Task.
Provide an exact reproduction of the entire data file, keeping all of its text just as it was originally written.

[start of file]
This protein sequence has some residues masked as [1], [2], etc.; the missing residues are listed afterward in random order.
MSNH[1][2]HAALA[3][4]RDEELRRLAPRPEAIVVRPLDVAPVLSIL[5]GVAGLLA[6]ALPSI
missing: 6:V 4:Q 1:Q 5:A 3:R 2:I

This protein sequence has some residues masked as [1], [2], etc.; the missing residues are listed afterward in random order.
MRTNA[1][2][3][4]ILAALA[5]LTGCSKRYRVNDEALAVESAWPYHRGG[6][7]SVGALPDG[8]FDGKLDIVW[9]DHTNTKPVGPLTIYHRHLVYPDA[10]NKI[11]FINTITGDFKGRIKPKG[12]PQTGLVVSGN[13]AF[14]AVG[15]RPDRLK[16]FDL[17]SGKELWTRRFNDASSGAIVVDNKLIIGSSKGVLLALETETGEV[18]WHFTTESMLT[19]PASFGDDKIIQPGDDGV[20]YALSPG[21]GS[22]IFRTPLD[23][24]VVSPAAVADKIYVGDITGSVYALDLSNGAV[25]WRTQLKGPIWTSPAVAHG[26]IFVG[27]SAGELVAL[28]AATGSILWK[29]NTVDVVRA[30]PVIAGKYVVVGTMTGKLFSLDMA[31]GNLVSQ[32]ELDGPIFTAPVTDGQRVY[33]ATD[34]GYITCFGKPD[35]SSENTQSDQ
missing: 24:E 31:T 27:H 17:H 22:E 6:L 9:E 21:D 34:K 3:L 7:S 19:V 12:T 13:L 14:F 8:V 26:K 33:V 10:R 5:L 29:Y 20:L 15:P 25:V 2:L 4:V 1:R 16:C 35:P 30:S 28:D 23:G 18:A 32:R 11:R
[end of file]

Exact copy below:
This protein sequence has some residues masked as [1], [2], etc.; the missing residues are listed afterward in random order.
MSNH[1][2]HAALA[3][4]RDEELRRLAPRPEAIVVRPLDVAPVLSIL[5]GVAGLLA[6]ALPSI
missing: 6:V 4:Q 1:Q 5:A 3:R 2:I

This protein sequence has some residues masked as [1], [2], etc.; the missing residues are listed afterward in random order.
MRTNA[1][2][3][4]ILAALA[5]LTGCSKRYRVNDEALAVESAWPYHRGG[6][7]SVGALPDG[8]FDGKLDIVW[9]DHTNTKPVGPLTIYHRHLVYPDA[10]NKI[11]FINTITGDFKGRIKPKG[12]PQTGLVVSGN[13]AF[14]AVG[15]RPDRLK[16]FDL[17]SGKELWTRRFNDASSGAIVVDNKLIIGSSKGVLLALETETGEV[18]WHFTTESMLT[19]PASFGDDKIIQPGDDGV[20]YALSPG[21]GS[22]IFRTPLD[23][24]VVSPAAVADKIYVGDITGSVYALDLSNGAV[25]WRTQLKGPIWTSPAVAHG[26]IFVG[27]SAGELVAL[28]AATGSILWK[29]NTVDVVRA[30]PVIAGKYVVVGTMTGKLFSLDMA[31]GNLVSQ[32]ELDGPIFTAPVTDGQRVY[33]ATD[34]GYITCFGKPD[35]SSENTQSDQ
missing: 24:E 31:T 27:H 17:H 22:E 6:L 9:E 21:D 34:K 3:L 7:S 19:V 12:T 13:L 14:F 8:V 26:K 33:V 10:R 5:L 29:Y 20:L 15:P 25:V 2:L 4:V 1:R 16:C 35:P 30:S 28:D 23:G 18:A 32:R 11:R